On April 19, 2019, the United States Court of Appeals for the District of Columbia granted expedited appeal in Gresham v. Azar and Stewart v. Azar. For the upcoming appeal in Gresham and Stewart, the Kentucky Hospital Association alone filed an amicus brief in support of the Trump Administration. Parties who filed amicus briefs for the challengers include the American College of Physicians, AARP Foundation, American Medical Association, and the National Women’s Law Center.
On July 29, 2019, Judge Boasberg found that HHS’ approval of New Hampshire’s efforts to impose work requirements as a condition of Medicaid eligibility was arbitrary and capricious, again citing the state’s failure to consider coverage losses. Like the rulings issued regarding Arkansas and Kentucky efforts to impose similar Section 1115 Waivers, Judge Boasberg again determined that the Secretary had failed to consider coverage losses, stating: “The agency has still not contended with the possibility that the project would cause a substantial number of person to lose their health-care coverage. That omission is particularly startling in light of information before the Secretary about the initial effects of Arkansas’ markedly similar project.” As a result, the Court invalided the approval. [HL Pulse summary].
If the D.C. Court of Appeals reverses Judge Boasberg’s decisions, Medicaid program enrollment will likely decline. The Kaiser Family Foundation estimates an 6%-17% decline in Medicaid enrollment if New Hampshire’s waiver is implemented, resulting in approximately 2600-2700 people losing Medicaid coverage. Appendix A of the Philbrick v. Azar opinion provides other comments and studies projecting similar, if not greater, coverage losses resulting from Medicaid work and community engagement requirements. The Commonwealth Fund’s report found that Medicaid work requirements “could weaken hospitals’ financial positions, especially rural hospitals, in states that implement these requirements as a condition of coverage.”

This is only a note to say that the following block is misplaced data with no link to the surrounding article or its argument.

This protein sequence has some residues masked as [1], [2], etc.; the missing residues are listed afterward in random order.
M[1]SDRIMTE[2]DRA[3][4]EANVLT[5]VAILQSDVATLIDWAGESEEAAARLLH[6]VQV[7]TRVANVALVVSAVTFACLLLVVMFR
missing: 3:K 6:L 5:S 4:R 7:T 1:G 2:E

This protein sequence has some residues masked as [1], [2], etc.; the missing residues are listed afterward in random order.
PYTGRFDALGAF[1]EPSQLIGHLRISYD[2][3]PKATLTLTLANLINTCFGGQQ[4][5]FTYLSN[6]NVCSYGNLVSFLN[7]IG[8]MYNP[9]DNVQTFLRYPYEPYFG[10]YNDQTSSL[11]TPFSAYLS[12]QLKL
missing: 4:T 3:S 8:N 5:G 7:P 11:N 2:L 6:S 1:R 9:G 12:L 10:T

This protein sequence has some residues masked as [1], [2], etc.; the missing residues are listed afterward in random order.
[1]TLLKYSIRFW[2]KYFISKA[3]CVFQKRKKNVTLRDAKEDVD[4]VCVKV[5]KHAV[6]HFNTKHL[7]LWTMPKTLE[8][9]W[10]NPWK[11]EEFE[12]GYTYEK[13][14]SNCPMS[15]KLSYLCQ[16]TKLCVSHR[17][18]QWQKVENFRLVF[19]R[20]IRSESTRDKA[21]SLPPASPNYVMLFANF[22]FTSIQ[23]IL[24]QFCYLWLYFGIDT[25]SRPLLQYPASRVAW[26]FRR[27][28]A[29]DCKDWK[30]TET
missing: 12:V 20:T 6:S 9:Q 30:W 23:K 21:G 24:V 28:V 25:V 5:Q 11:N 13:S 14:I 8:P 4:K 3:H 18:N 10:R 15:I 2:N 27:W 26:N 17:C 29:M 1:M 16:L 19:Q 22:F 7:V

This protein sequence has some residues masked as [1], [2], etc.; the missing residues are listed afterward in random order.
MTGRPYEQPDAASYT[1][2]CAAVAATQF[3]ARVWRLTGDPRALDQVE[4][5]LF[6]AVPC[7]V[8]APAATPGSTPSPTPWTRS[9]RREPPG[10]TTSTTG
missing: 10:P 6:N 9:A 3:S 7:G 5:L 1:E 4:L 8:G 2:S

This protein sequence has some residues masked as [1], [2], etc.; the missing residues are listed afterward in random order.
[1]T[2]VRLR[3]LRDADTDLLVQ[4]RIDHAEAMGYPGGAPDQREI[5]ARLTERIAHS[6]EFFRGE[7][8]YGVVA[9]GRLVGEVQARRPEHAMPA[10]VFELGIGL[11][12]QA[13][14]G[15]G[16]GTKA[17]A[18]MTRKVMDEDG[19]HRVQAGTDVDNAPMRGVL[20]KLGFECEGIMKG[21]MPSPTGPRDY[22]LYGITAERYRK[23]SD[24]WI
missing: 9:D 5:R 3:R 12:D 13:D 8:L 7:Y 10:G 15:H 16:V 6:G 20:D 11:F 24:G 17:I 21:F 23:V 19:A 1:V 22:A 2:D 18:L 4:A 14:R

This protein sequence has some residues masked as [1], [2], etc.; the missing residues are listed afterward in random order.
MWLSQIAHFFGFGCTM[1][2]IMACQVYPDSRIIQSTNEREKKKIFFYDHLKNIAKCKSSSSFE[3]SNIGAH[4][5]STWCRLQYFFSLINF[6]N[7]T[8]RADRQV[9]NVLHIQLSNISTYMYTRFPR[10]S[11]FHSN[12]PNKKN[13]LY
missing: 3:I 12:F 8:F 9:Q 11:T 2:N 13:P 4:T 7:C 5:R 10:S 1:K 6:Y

CMS has approved Medicaid work requirement waivers in nine states, with nine more states pending waivers. Indiana’s “Gateway to Work” program imposes similar work requirements, but only affects about 5% of its Medicaid population: those in Indiana’s expansion program. There are also exemptions for those too sick to work, pregnant women, and caregivers of young children. The National Health Law Program along with Indiana Legal Services filed suit in the U.S. District Court for the District of Columbia, attempting to invalidate the Secretary’s approval.¹ Judge Boasberg has also been assigned to hear this case.
*Special thanks to Rachel Park, Law Clerk and District of Columbia Bar license pending, for her assistance in preparing this post.
¹Rose v. Azar, 1:19cv2848